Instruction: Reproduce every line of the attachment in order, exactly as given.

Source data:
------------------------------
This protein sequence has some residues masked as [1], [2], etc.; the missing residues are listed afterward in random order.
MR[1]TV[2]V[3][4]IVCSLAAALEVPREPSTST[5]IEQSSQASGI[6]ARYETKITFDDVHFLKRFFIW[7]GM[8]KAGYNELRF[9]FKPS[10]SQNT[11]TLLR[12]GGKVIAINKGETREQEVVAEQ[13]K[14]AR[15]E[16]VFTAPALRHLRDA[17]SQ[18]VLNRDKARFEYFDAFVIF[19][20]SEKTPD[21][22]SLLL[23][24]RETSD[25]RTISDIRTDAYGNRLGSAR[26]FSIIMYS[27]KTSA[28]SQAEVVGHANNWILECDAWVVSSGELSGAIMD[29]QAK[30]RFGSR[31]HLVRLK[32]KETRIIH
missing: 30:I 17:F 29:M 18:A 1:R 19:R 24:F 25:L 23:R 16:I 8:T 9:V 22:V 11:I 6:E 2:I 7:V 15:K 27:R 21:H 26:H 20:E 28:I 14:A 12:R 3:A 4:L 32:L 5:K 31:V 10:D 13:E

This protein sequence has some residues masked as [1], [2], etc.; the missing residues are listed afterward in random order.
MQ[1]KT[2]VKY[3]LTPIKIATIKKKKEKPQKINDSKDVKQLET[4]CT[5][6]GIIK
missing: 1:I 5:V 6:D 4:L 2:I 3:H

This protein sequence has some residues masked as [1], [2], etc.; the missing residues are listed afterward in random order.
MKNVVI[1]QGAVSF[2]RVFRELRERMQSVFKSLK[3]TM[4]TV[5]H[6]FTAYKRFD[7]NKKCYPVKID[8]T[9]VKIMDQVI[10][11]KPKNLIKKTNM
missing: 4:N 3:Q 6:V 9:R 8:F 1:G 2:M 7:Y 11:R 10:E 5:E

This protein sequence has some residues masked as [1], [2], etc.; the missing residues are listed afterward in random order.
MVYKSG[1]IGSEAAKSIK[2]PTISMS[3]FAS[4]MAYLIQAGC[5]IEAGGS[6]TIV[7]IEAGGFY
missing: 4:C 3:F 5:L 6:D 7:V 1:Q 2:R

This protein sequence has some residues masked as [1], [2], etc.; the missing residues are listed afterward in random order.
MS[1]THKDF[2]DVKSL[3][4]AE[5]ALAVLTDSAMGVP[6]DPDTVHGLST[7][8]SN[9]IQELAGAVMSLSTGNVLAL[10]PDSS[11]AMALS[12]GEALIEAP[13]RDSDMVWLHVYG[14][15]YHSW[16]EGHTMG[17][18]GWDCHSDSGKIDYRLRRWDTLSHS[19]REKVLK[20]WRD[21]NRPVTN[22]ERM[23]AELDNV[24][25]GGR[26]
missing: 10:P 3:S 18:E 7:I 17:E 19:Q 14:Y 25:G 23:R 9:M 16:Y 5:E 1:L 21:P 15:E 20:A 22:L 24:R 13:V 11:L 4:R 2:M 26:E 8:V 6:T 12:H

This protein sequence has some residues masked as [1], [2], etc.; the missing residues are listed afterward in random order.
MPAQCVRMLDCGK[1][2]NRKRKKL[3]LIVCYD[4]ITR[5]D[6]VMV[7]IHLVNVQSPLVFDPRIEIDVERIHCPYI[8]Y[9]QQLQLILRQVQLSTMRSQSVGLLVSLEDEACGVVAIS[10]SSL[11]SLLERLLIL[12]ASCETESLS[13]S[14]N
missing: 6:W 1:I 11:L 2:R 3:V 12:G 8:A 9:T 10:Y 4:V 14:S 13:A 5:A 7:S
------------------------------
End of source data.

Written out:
This protein sequence has some residues masked as [1], [2], etc.; the missing residues are listed afterward in random order.
MR[1]TV[2]V[3][4]IVCSLAAALEVPREPSTST[5]IEQSSQASGI[6]ARYETKITFDDVHFLKRFFIW[7]GM[8]KAGYNELRF[9]FKPS[10]SQNT[11]TLLR[12]GGKVIAINKGETREQEVVAEQ[13]K[14]AR[15]E[16]VFTAPALRHLRDA[17]SQ[18]VLNRDKARFEYFDAFVIF[19][20]SEKTPD[21][22]SLLL[23][24]RETSD[25]RTISDIRTDAYGNRLGSAR[26]FSIIMYS[27]KTSA[28]SQAEVVGHANNWILECDAWVVSSGELSGAIMD[29]QAK[30]RFGSR[31]HLVRLK[32]KETRIIH
missing: 30:I 17:F 29:M 18:A 1:R 19:R 24:F 25:L 23:R 16:I 8:T 9:V 22:V 11:I 6:E 2:I 7:V 15:K 27:R 21:H 26:H 20:E 28:I 14:A 12:R 3:A 4:L 32:L 5:K 31:V 10:D 13:E

This protein sequence has some residues masked as [1], [2], etc.; the missing residues are listed afterward in random order.
MQ[1]KT[2]VKY[3]LTPIKIATIKKKKEKPQKINDSKDVKQLET[4]CT[5][6]GIIK
missing: 1:I 5:V 6:D 4:L 2:I 3:H

This protein sequence has some residues masked as [1], [2], etc.; the missing residues are listed afterward in random order.
MKNVVI[1]QGAVSF[2]RVFRELRERMQSVFKSLK[3]TM[4]TV[5]H[6]FTAYKRFD[7]NKKCYPVKID[8]T[9]VKIMDQVI[10][11]KPKNLIKKTNM
missing: 4:N 3:Q 6:V 9:R 8:F 1:G 2:M 7:Y 11:R 10:E 5:E

This protein sequence has some residues masked as [1], [2], etc.; the missing residues are listed afterward in random order.
MVYKSG[1]IGSEAAKSIK[2]PTISMS[3]FAS[4]MAYLIQAGC[5]IEAGGS[6]TIV[7]IEAGGFY
missing: 4:C 3:F 5:L 6:D 7:V 1:Q 2:R

This protein sequence has some residues masked as [1], [2], etc.; the missing residues are listed afterward in random order.
MS[1]THKDF[2]DVKSL[3][4]AE[5]ALAVLTDSAMGVP[6]DPDTVHGLST[7][8]SN[9]IQELAGAVMSLSTGNVLAL[10]PDSS[11]AMALS[12]GEALIEAP[13]RDSDMVWLHVYG[14][15]YHSW[16]EGHTMG[17][18]GWDCHSDSGKIDYRLRRWDTLSHS[19]REKVLK[20]WRD[21]NRPVTN[22]ERM[23]AELDNV[24][25]GGR[26]
missing: 10:P 3:S 18:E 7:I 17:E 19:Q 14:Y 25:G 23:R 9:M 16:Y 5:E 1:L 21:P 15:E 20:A 22:L 24:R 13:V 11:L 4:R 2:M 26:E 8:V 6:T 12:H

This protein sequence has some residues masked as [1], [2], etc.; the missing residues are listed afterward in random order.
MPAQCVRMLDCGK[1][2]NRKRKKL[3]LIVCYD[4]ITR[5]D[6]VMV[7]IHLVNVQSPLVFDPRIEIDVERIHCPYI[8]Y[9]QQLQLILRQVQLSTMRSQSVGLLVSLEDEACGVVAIS[10]SSL[11]SLLERLLIL[12]ASCETESLS[13]S[14]N
missing: 6:W 1:I 11:L 2:R 3:V 12:G 8:A 9:T 10:Y 4:V 14:S 13:A 5:A 7:S